Two competing for Amsterdam controller's post


In the midst of Amsterdam's financial instability and severely late filing of its annual update document lies a race for city controller.

Matthew Agresta, 29, an assistant manager of a residential facility at Liberty ARC, and Irene Collins, who is "in her 50s" and a local landlord, will compete for the position. It has been empty since Ronald Wierzbicki died in office late 2012.

The city opted to hire a deputy controller in the meantime, David Mitchell, who has been doing the job of the controller since.

The city has still not filed its annual update document (AUD), a required report to the state that details actual expenses and revenues. The document is now nearly a year late. The state comptroller's office performed a procedural audit of Amsterdam's government accounts which found what has been described as "inadequate, inaccurate and incomplete" accounting records. The state was unable to determine if and where 17 bank accounts were reconciled since the last audit.

The city approved resolutions to hire West & Co. to look at the city's books and a separate accountant, Lauren Poehlman, to specifically work on the capital projects.

Agresta, a Republican and a lifelong city resident, ran against Wierzbicki during the last election and lost in a close race. This will be the first time Collins, a Democrat from Mount Vernon, will run for an elected position.

"I bring the experience," Collins said. "I bring the personal aspect. It's not just the job. You have to care. Yes, I know numbers, but you have to know people, too."

"You can't argue with experience," Agresta admitted, "but there's only one way for me to get it. I know I can do this job."


Agresta, who also worked as Mayor Ann Thane's confidential aide from 2008-09, graduated from the state University of New York at Albany with a degree in finance and marketing and political science. During his years at school, he said he worked through simulated budget analysis for corporations like Bank of America, but never a municipality. He has not worked with the KVS System, the current accounting program used by the city.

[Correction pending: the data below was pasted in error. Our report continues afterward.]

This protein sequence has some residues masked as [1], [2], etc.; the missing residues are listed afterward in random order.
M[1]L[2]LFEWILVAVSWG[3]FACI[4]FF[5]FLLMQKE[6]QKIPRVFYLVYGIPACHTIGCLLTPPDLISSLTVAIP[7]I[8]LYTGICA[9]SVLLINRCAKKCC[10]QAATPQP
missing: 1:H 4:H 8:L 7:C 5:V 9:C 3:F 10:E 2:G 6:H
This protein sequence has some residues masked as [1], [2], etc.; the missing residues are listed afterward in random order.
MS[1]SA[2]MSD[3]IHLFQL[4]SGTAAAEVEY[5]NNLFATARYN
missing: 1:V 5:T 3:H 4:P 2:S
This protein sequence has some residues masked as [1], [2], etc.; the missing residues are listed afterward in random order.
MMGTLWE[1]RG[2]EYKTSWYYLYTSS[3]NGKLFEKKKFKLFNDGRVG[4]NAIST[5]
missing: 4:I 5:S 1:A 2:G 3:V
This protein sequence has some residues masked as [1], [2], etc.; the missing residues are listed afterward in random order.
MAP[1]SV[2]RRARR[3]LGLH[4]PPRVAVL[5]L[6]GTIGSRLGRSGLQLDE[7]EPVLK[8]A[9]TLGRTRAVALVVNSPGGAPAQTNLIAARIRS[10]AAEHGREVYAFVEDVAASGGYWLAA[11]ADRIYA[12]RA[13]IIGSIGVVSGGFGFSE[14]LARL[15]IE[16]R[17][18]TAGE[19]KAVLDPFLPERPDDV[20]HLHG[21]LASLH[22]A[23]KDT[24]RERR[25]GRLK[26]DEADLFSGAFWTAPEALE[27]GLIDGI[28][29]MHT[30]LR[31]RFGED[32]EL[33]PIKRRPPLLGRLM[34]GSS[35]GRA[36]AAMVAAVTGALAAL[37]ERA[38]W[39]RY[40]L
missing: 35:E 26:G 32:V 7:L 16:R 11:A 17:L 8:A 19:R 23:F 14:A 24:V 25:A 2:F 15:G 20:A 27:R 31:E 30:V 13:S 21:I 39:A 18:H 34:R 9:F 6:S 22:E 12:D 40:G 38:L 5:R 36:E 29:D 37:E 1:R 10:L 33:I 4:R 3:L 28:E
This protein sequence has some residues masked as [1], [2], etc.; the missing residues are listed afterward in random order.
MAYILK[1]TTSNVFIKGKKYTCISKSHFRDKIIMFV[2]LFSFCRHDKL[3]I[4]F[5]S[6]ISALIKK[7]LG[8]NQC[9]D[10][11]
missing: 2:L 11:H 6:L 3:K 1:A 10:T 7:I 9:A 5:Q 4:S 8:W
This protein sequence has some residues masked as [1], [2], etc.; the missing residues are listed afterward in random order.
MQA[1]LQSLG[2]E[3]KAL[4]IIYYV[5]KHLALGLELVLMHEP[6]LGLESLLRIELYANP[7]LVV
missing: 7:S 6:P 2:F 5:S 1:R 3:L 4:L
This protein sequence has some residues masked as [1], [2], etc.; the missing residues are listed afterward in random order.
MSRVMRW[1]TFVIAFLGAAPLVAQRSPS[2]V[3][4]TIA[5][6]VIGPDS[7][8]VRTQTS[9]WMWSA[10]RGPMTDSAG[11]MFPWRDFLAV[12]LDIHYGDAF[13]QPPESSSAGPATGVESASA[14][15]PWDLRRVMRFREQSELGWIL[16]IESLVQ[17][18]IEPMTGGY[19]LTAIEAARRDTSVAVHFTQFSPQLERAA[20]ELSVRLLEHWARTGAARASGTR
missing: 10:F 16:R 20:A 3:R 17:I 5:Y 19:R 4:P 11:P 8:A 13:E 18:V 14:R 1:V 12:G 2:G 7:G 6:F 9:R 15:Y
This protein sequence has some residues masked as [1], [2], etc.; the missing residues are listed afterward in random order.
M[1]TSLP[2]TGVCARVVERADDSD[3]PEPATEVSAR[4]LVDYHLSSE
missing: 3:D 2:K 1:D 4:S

Collins graduated from Mercy College with a degree in accounting and from National University with a master's in global business. She has 30 years of accounting experience and 12 years as deputy comptroller of the city of Mount Vernon where she managed a 12-person staff. She moved to Amsterdam six years ago. Collins is also unfamiliar with the KVS System.

Analyzing the situation

Collins said, from her understanding, a lot of the issues are day-to-day accounting that has been neglected, causing the accounts to be "unmanageable." If elected, she said her main goal is to learn KVS, catch up with the hired firms and then focus on filing the AUD.

"It's a matter of roll up your sleeves and get to work," Collins said. "OK, let's look at the cash activity from all the other departments. Is the money coming to the controller's office everyday? Is it being put in the bank? There's a lot of different things we have to do."

Agresta said without personally seeing the audit or the city's books, it would be difficult for him to say what needs to be done.

"There's no way I could say specifically that we need to take this line item and decrease it and increase that line item because I don't know what their basis for putting those in originally was, nor do I know why they actually amended it further down the road," Agresta said. "But, I know one thing, everyone has to be willing to cut back somehow."

Deputy controller

Both candidates said upon entering office, Mitchell's help would be appreciated. However, Agresta said that after a while, he would become redundant.

"In the long run, they hired him because there was no controller," Agresta said. "I can't see, going down the road, that we would want to keep him. If I'm not doing the job, I shouldn't be there and neither should he."

Collins said she's not looking to fire anyone.

"You need him," Collins said. "I was very surprised that they didn't have chief accountants, which you need. If the controller is gone, the office still has to run. And that's not what happened. Ron passed away, everything stopped. It should never stop. I'm not firing Mr. Mitchell. He is certainly an asset to the controller's office.


Also up for vote on Nov. 5 is a referendum that decides who has involvement in the budget voting process.

During a special June election, Amsterdam voters decided against the mayor appointing the city controller and involving that person, and the mayor, in budgetary voting. This election, the budget measure has been secluded to its own referendum and will appear on ballots.

Both candidates said they wouldn't mind if the power was taken away from them or if it was still one of their responsibilities.